Painted with spellbinding precision, the pink-and-yellow-striped tulip shown here is among seven of varying colors featured in this book illuminated by Joris Hoefnagel for Holy Roman Emperor Rudolf II (ruled 1576–1612). Hoefnagel's naturalistic depictions of plants, animals, and insects rival the text in beauty.
In the era surrounding the Renaissance, the garden took on special significance as a symbol of religious sentiment, learned knowledge, and social status, and as a site for aesthetic enjoyment. The garden of a noble’s villa, by its various components, would signify the owner’s knowledge of, and acquaintance with, the broader world.
Whether connected to grandiose villas or common kitchens, gardens in the Renaissance (about 1400–1600) were planted and treasured by people in all levels of society. Some cultivated gardens for the display and study of beautiful and rare plants, while others did so for sustenance.
Manuscript artists depicted gardens in a variety of texts, and their illustrations attest to the Renaissance spirit for the careful study of the natural world. In a society then dominated by the church, gardens were also integral to a Christian visual tradition, from the paradise of Eden to the enclosed green spaces associated with Mary and Christ. Gardens are cyclical and impermanent; most planted during the Renaissance have changed or been lost. The objects in this exhibition offer a glimpse into how people at the time pictured, used, and enjoyed these idyllic green spaces.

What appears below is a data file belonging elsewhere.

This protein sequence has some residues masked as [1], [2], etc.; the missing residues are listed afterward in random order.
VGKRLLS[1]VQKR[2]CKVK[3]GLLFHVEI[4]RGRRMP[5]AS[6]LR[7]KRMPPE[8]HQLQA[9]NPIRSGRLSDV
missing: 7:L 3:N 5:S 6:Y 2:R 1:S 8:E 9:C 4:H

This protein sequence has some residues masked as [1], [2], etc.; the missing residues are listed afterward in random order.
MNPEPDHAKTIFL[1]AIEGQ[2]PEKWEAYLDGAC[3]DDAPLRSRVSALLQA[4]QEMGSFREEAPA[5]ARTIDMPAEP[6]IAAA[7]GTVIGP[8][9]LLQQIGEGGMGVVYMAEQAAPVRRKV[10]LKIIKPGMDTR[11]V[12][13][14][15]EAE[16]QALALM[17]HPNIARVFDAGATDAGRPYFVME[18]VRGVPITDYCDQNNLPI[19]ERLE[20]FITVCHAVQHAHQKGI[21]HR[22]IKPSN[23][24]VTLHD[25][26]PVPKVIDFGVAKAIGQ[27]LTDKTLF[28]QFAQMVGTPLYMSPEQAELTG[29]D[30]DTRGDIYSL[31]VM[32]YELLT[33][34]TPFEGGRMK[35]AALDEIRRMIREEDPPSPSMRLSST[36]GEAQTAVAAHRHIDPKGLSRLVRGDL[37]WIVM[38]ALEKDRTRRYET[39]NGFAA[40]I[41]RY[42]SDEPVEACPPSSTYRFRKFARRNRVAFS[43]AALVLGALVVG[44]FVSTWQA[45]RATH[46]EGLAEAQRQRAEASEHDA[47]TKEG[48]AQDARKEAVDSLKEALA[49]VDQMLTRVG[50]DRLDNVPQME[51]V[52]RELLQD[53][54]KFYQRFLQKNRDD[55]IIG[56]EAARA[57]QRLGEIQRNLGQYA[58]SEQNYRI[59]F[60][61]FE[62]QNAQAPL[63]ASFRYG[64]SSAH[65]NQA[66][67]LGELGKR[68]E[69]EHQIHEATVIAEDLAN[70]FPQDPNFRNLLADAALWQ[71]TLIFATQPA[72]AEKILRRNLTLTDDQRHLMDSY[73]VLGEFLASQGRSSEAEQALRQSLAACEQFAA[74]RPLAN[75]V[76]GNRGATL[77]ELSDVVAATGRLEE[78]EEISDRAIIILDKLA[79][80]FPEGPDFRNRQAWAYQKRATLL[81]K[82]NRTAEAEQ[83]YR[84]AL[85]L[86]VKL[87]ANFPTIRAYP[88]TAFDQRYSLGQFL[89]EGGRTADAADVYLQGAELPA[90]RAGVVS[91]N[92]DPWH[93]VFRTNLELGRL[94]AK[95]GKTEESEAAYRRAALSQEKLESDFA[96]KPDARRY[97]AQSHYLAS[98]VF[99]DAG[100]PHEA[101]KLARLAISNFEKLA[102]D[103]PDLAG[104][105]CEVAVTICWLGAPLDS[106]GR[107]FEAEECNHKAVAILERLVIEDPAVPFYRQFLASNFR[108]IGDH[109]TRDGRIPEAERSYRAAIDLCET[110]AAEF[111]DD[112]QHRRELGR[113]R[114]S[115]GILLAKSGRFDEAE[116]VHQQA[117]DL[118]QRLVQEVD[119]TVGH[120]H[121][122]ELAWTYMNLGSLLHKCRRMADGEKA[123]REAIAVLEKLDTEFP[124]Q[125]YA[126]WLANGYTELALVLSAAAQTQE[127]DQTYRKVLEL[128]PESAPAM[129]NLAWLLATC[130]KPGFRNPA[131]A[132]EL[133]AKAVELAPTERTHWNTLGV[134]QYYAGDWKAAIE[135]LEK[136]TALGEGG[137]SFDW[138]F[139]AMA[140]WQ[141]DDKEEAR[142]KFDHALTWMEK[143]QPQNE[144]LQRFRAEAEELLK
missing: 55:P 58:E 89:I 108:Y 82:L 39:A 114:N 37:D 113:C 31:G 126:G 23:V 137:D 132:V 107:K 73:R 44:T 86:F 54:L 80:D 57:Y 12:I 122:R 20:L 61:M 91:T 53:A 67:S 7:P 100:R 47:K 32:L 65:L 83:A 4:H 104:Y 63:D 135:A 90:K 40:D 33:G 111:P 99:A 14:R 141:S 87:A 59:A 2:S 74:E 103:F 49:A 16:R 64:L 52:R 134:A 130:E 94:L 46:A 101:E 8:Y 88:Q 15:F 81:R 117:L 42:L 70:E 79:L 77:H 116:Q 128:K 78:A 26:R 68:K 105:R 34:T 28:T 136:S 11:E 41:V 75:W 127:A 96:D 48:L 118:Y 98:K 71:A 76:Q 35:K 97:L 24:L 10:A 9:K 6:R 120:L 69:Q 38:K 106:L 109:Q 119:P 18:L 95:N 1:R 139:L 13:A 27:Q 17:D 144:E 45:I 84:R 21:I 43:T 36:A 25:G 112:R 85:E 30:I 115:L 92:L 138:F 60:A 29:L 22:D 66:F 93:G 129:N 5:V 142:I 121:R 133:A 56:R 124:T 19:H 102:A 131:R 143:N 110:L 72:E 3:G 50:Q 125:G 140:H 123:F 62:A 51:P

Widely considered the finest surviving example of early Greek sculpture in the round, the so-called Mozia Charioteer above demonstrates the virtuosity and creativity attained in the arts of Sicily during the 5th century B.C.
"Sicily: Art and Invention between Greece and Rome" presents 145 objects that bear witness to the athletic and military victories, religious rituals, opulent lifestyles, and intellectual attainments that shaped Classical culture at its peak.
To settlers from the Greek mainland, Sicily was a new world of wealth and opportunity. Beginning in the late 8th century B.C., they founded colonies along the shores of the island they called Sikelia. Over time, young transplants from Greece proudly came to regard themselves as Sikeliotes—Sicilian Greeks. They brought their dialects and religious cults, transforming a land populated by native communities and North African settlers from Carthage into an important Greek territory. Abundant natural resources and fruitful crops fed a thriving economy that soon turned colonial towns into some of the most formidable and influential city-states in the Mediterranean.
More at: http://www.examiner.com/list/at-the-getty-gardens-of-the-renaissance-sicily-art-and-invention?CID=examiner_alerts_article